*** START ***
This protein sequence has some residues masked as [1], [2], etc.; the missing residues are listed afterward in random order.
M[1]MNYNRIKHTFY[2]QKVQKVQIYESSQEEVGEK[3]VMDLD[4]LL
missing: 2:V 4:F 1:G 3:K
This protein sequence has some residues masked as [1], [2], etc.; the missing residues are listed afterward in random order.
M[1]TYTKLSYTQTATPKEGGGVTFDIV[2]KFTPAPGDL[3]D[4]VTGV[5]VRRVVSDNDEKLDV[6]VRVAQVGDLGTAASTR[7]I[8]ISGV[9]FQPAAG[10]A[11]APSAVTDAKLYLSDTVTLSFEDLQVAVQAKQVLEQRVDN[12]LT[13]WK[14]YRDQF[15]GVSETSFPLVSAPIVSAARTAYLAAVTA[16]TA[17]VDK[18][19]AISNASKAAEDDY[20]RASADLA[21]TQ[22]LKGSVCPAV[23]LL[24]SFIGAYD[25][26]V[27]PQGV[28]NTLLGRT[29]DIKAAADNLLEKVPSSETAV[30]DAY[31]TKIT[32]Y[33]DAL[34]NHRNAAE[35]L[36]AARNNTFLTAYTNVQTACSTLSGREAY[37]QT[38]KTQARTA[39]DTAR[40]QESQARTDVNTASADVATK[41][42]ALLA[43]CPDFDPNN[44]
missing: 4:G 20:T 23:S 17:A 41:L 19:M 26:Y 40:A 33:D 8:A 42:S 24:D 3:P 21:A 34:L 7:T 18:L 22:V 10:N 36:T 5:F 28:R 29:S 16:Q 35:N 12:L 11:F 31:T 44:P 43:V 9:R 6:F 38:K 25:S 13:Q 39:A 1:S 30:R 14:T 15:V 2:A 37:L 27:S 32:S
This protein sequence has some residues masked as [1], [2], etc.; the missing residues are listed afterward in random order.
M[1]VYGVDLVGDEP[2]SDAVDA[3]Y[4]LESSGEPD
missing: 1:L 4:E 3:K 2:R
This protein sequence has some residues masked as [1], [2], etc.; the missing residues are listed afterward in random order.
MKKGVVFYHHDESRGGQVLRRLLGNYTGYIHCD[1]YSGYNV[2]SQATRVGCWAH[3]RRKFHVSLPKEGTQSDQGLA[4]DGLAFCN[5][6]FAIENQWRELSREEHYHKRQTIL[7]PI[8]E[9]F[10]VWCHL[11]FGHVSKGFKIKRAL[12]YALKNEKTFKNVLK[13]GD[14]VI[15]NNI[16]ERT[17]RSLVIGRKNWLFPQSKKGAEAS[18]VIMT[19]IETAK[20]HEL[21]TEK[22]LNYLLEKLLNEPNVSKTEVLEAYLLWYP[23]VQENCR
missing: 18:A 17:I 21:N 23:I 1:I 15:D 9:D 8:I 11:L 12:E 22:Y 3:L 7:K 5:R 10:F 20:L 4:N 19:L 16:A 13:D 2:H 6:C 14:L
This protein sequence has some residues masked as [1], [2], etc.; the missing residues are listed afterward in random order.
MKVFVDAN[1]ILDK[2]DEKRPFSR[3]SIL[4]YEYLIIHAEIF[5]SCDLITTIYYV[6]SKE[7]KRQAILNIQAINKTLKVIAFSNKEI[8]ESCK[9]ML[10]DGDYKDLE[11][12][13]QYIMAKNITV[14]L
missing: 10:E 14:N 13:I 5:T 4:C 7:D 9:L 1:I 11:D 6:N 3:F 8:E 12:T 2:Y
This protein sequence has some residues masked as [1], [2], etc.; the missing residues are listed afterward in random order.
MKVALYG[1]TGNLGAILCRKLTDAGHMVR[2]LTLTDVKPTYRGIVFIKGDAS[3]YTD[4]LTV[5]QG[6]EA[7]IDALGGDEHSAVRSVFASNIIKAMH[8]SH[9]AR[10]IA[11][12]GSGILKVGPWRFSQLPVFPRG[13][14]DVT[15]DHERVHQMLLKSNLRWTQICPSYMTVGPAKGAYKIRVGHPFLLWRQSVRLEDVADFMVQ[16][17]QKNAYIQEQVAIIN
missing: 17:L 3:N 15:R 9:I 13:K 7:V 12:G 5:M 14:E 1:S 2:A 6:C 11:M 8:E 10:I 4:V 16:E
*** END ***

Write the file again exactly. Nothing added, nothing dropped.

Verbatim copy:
This protein sequence has some residues masked as [1], [2], etc.; the missing residues are listed afterward in random order.
M[1]MNYNRIKHTFY[2]QKVQKVQIYESSQEEVGEK[3]VMDLD[4]LL
missing: 2:V 4:F 1:G 3:K
This protein sequence has some residues masked as [1], [2], etc.; the missing residues are listed afterward in random order.
M[1]TYTKLSYTQTATPKEGGGVTFDIV[2]KFTPAPGDL[3]D[4]VTGV[5]VRRVVSDNDEKLDV[6]VRVAQVGDLGTAASTR[7]I[8]ISGV[9]FQPAAG[10]A[11]APSAVTDAKLYLSDTVTLSFEDLQVAVQAKQVLEQRVDN[12]LT[13]WK[14]YRDQF[15]GVSETSFPLVSAPIVSAARTAYLAAVTA[16]TA[17]VDK[18][19]AISNASKAAEDDY[20]RASADLA[21]TQ[22]LKGSVCPAV[23]LL[24]SFIGAYD[25][26]V[27]PQGV[28]NTLLGRT[29]DIKAAADNLLEKVPSSETAV[30]DAY[31]TKIT[32]Y[33]DAL[34]NHRNAAE[35]L[36]AARNNTFLTAYTNVQTACSTLSGREAY[37]QT[38]KTQARTA[39]DTAR[40]QESQARTDVNTASADVATK[41][42]ALLA[43]CPDFDPNN[44]
missing: 4:G 20:T 23:S 17:A 41:L 19:M 26:Y 40:A 33:D 8:A 42:S 24:D 3:P 21:A 34:L 7:T 18:L 22:V 10:N 36:T 5:F 28:R 29:S 16:Q 35:N 12:L 11:F 31:T 44:P 43:V 9:R 6:F 38:K 25:S 13:Q 39:A 1:S 30:R 14:T 15:V 2:A 37:L 27:S 32:S
This protein sequence has some residues masked as [1], [2], etc.; the missing residues are listed afterward in random order.
M[1]VYGVDLVGDEP[2]SDAVDA[3]Y[4]LESSGEPD
missing: 1:L 4:E 3:K 2:R
This protein sequence has some residues masked as [1], [2], etc.; the missing residues are listed afterward in random order.
MKKGVVFYHHDESRGGQVLRRLLGNYTGYIHCD[1]YSGYNV[2]SQATRVGCWAH[3]RRKFHVSLPKEGTQSDQGLA[4]DGLAFCN[5][6]FAIENQWRELSREEHYHKRQTIL[7]PI[8]E[9]F[10]VWCHL[11]FGHVSKGFKIKRAL[12]YALKNEKTFKNVLK[13]GD[14]VI[15]NNI[16]ERT[17]RSLVIGRKNWLFPQSKKGAEAS[18]VIMT[19]IETAK[20]HEL[21]TEK[22]LNYLLEKLLNEPNVSKTEVLEAYLLWYP[23]VQENCR
missing: 18:A 17:I 21:N 23:I 1:I 15:D 9:D 8:I 11:L 12:E 22:Y 3:L 7:K 5:R 10:F 20:L 4:N 19:L 16:A 13:D 2:H 6:C 14:L
This protein sequence has some residues masked as [1], [2], etc.; the missing residues are listed afterward in random order.
MKVFVDAN[1]ILDK[2]DEKRPFSR[3]SIL[4]YEYLIIHAEIF[5]SCDLITTIYYV[6]SKE[7]KRQAILNIQAINKTLKVIAFSNKEI[8]ESCK[9]ML[10]DGDYKDLE[11][12][13]QYIMAKNITV[14]L
missing: 10:E 14:N 13:I 5:T 4:C 7:D 9:L 1:I 11:D 6:N 3:F 8:E 12:T 2:Y
This protein sequence has some residues masked as [1], [2], etc.; the missing residues are listed afterward in random order.
MKVALYG[1]TGNLGAILCRKLTDAGHMVR[2]LTLTDVKPTYRGIVFIKGDAS[3]YTD[4]LTV[5]QG[6]EA[7]IDALGGDEHSAVRSVFASNIIKAMH[8]SH[9]AR[10]IA[11][12]GSGILKVGPWRFSQLPVFPRG[13][14]DVT[15]DHERVHQMLLKSNLRWTQICPSYMTVGPAKGAYKIRVGHPFLLWRQSVRLEDVADFMVQ[16][17]QKNAYIQEQVAIIN
missing: 17:L 3:N 15:R 9:I 13:K 7:V 12:G 5:M 14:E 1:S 2:A 6:C 11:M 8:E 10:I 4:V 16:E